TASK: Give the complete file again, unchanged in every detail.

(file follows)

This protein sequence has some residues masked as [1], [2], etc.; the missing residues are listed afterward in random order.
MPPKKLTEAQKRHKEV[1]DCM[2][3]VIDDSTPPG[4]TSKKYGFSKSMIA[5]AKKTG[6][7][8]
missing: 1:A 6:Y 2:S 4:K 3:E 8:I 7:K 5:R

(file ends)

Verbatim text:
This protein sequence has some residues masked as [1], [2], etc.; the missing residues are listed afterward in random order.
MPPKKLTEAQKRHKEV[1]DCM[2][3]VIDDSTPPG[4]TSKKYGFSKSMIA[5]AKKTG[6][7][8]
missing: 1:A 6:Y 2:S 4:K 3:E 8:I 7:K 5:R